- Small size, no power cable
- Only 4200rpm, limited storage
This bright pink number is short on storage space but big on convenience
Price$ 269.00 (AUD)
Fresh after releasing the brightly coloured Bricks, LaCie has launched another visual assault on our senses, introducing the bizarrely named and garishly coloured "Skwarim".
There really isn't much notable about the specifications of the 30GB USB.20 Skwarim, apart from its small size - if you have big hands, you could probably hold it comfortably in one of them, yet it's not small enough to fit into a pocket. Still, portability will be the big selling factor with this unit, as it's a far cry from the industrial sized models that grind threateningly and dominate your workspace. The only danger you'll have with the Skwarim is if you mistake it for pink Post It note and try to write on it - just like we did. (If the bright pink brings on headaches, a 60GB version is available in blue.)
The distinctive looking Skwarim has a unique patterned design on it, and the compact square shape certainly appealed to some in our office. The look is spoilt somewhat by the presence of a very short USB cable hanging off the edge. At first we thought this cable was retractable, and so kept pulling it, but it only protrudes just about an inch outside the unit and clicks into place when not in use.
The short length of this cord meant it was very difficult to practically attach the Skwarim to our PC, and LaCie has bundled a much longer extension cable for you to use. On the one hand, the short cable is a bonus as it means you could potentially just carry the drive around with you rather than a whole heap of power cords and USB cables that most other units demand. (This really does depend on your USB port being a position where the short cable can connect to it though.) On the other, the cable really is quite short and odds are you will end up using the extension anyway.
We plugged in the drive to our test machine and we greeted with a bright red LED shining from within the bowels of Skwarim, letting us know it was alive. A few seconds later, Windows (it can also be used on a Mac platform) picked up the external USB2.0 device and we were in business. As well as the extra USB cable, LaCie has included their 1-Click Backup software, which merely copies directories of your choice to the drive.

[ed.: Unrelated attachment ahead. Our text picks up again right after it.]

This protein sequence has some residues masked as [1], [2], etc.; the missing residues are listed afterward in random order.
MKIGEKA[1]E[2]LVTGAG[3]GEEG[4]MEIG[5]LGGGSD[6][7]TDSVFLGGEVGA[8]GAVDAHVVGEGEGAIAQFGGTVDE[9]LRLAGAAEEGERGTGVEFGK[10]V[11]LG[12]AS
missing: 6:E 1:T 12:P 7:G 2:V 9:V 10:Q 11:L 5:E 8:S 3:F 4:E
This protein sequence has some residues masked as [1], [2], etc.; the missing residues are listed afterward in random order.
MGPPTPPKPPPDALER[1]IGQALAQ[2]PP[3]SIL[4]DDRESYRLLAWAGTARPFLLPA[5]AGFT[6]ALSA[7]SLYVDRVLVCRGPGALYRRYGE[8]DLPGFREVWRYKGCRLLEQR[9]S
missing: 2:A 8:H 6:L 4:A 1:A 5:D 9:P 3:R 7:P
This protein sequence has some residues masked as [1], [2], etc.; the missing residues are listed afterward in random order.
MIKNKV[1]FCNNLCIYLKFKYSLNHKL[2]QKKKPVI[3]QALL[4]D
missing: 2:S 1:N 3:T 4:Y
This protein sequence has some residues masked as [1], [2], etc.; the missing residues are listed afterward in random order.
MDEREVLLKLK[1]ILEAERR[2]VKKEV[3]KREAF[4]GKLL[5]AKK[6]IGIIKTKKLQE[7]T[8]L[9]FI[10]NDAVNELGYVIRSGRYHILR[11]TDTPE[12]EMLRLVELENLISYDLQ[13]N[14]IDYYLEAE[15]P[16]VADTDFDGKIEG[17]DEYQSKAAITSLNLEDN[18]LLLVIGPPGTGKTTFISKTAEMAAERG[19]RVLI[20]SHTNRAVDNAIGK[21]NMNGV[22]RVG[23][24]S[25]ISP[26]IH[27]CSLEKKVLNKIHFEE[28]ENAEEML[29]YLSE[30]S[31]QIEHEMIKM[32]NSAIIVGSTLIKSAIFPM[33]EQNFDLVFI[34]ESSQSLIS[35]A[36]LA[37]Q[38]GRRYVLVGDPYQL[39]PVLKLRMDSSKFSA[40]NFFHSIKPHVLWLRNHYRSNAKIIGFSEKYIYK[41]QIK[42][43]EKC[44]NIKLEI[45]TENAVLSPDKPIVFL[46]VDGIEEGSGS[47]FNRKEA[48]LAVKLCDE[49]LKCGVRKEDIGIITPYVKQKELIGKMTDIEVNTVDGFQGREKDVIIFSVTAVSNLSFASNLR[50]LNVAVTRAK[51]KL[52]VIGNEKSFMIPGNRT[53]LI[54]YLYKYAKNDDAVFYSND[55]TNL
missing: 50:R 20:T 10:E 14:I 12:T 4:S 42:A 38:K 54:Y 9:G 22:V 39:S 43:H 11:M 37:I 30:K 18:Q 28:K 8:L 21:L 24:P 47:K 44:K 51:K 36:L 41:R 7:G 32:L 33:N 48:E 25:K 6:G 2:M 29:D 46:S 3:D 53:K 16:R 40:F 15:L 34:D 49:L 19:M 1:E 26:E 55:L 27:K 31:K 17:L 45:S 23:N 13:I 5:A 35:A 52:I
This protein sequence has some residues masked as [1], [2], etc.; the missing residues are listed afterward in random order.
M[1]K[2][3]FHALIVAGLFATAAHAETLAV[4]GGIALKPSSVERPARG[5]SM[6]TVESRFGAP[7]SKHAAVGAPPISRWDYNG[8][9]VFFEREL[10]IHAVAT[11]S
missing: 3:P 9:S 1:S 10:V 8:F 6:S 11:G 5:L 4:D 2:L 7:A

At 4200rpm, the Skwarim is one of the slower drives we have seen and overallm we found the performance below average. Priced at $269 for 30GB, the Skwarim is certainly on the expensive side. You could pick up a 120GB (7200rpm) Seagate external drive for $10 less. But where the Skwarim wins hands down is in size and portability and this is what you are paying for. If these factors are important to you, and bright colours don't faze you, the Skwarim may be the way to go.
Join the PC World newsletter!
Most Popular Reviews
- 1 Google Pixel XL full, in-depth smartphone review: Phones just got smarter
- 2 Sony Xperia XZ review: turbo-charged last-gen phone
- 3 Hisense Series 7 ULED 4K UHD TV review
- 4 Sony X9300D and X8500D UHD 4K TV review
- 5 Moto X Force review: Leading features from a mid-range phone
Latest News Articles
- Google, IBM, and others team up to hasten data transfers in computers
- Seagate drops the world's largest tiny hard drive
- Review: ADATA’s waterproof SSD is small, rugged -- and pricey
- Samsung releases the world’s fastest gumstick SSD
- More than 840,000 Cisco devices are vulnerable to NSA-related exploit
GGG Evaluation Team
First impression on unpacking the Q702 test unit was the solid feel and clean, minimalist styling.
For work use, Microsoft Word and Excel programs pre-installed on the device are adequate for preparing short documents.
The Fujitsu LifeBook UH574 allowed for great mobility without being obnoxiously heavy or clunky. Its twelve hours of battery life did not disappoint.
The screen was particularly good. It is bright and visible from most angles, however heat is an issue, particularly around the Windows button on the front, and on the back where the battery housing is located.
My first impression after unboxing the Q702 is that it is a nice looking unit. Styling is somewhat minimalist but very effective. The tablet part, once detached, has a nice weight, and no buttons or switches are located in awkward or intrusive positions.
- Google Pixel XL full, in-depth smartphone review: The new best Android phone
- Japan Robot, gadget and car expo slideshow
- Panasonic DX900U UHD 4K smart TV review: Best all-round TV ever?
- What's the difference between an Intel Core i3, i5 and i7?
- Laser vs. inkjet printers: which is better?
- CCSenior Technical SpecialistVIC
- CCApplications Support Technical OfficerACT
- CCSolution Architect - PeopleSoft HCM Global Payroll 9.1 -9.2 .NSW
- CCUnix Project LeadNSW
- FTInformation Security AdvisorNSW
- CCTivoli Access Manager DeveloperNSW
- CCWebSphere Portal AdministratorNSW
- FTBusiness Systems Analyst | Travel IndustryQLD
- CCContract Junior Programmer (PC LAN Support) 161028/JP/203Asia
- FTWebSphere MQ Application SupportNSW
- TPSenior Android DeveloperNSW
- CCContract Senior Systems Analyst (Java/Oracle) 161102/SSA/624Asia
- FTERP Data Migration ConsultantNSW
- CCContract Systems Analyst (HACMP/Oracle) 161103/SA/335Asia
- TPICT Procurement OfficerQLD
- CCBPM ConsultantNSW
- CCTechnology TrainerNSW
- CCICT Project Reporting Planning CoordinatorNSW
- CCKofax DeveloperQLD
- FTSenior Python DeveloperNSW
- CCContract Programmer (JAVA/J2EE/SQL) 161018/P/911Asia
- CCProject Manager - Security - TelcoVIC
- CCHead of Digital (Technology Manager - Digital Transformations)NSW
- FTFrontend DeveloperNSW